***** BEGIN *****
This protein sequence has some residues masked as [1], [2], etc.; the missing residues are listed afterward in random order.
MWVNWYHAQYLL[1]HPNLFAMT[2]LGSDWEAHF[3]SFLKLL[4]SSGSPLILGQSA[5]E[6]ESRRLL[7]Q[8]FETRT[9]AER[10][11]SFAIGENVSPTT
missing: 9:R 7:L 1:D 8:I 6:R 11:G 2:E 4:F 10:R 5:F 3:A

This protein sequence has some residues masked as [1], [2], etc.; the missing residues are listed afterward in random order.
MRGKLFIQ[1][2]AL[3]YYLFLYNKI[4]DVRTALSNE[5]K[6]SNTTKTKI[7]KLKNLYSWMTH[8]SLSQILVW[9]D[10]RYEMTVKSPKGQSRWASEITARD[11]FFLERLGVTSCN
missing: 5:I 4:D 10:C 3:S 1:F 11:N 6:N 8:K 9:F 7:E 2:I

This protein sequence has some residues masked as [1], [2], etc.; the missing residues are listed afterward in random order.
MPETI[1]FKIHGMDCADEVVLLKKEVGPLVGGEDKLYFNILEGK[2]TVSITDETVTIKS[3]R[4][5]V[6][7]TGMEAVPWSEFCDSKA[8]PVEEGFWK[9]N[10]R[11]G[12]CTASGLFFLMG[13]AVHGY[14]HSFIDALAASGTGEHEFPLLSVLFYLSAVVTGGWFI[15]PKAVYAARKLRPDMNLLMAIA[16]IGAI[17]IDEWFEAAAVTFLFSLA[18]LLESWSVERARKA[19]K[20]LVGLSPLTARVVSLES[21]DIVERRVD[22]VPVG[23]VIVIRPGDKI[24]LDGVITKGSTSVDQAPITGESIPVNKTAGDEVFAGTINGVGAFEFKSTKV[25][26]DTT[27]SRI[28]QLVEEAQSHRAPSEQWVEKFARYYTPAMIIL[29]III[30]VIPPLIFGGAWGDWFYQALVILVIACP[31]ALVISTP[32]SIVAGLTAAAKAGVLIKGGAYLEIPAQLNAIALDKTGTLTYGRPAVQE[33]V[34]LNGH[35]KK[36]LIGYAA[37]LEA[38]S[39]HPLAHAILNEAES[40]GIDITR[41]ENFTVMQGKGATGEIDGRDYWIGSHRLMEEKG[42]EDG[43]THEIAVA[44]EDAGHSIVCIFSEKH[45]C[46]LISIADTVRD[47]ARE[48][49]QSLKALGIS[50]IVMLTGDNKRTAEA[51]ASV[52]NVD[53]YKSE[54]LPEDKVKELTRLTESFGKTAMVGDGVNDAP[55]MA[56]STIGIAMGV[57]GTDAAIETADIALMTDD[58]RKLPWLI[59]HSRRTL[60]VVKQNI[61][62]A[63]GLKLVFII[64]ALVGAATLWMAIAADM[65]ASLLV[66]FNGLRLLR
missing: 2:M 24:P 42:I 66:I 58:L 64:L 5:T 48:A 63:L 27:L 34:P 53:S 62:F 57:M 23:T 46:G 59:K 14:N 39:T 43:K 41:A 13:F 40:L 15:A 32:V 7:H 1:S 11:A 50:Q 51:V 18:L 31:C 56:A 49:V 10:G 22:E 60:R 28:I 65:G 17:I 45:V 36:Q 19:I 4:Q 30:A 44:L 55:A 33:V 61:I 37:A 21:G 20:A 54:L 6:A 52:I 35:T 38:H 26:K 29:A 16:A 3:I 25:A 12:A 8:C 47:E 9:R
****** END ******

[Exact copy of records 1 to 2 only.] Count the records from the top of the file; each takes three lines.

This protein sequence has some residues masked as [1], [2], etc.; the missing residues are listed afterward in random order.
MWVNWYHAQYLL[1]HPNLFAMT[2]LGSDWEAHF[3]SFLKLL[4]SSGSPLILGQSA[5]E[6]ESRRLL[7]Q[8]FETRT[9]AER[10][11]SFAIGENVSPTT
missing: 9:R 7:L 1:D 8:I 6:R 11:G 2:E 4:F 10:R 5:F 3:A

This protein sequence has some residues masked as [1], [2], etc.; the missing residues are listed afterward in random order.
MRGKLFIQ[1][2]AL[3]YYLFLYNKI[4]DVRTALSNE[5]K[6]SNTTKTKI[7]KLKNLYSWMTH[8]SLSQILVW[9]D[10]RYEMTVKSPKGQSRWASEITARD[11]FFLERLGVTSCN
missing: 5:I 4:D 10:C 3:S 1:F 11:N 6:N 8:K 9:F 7:E 2:I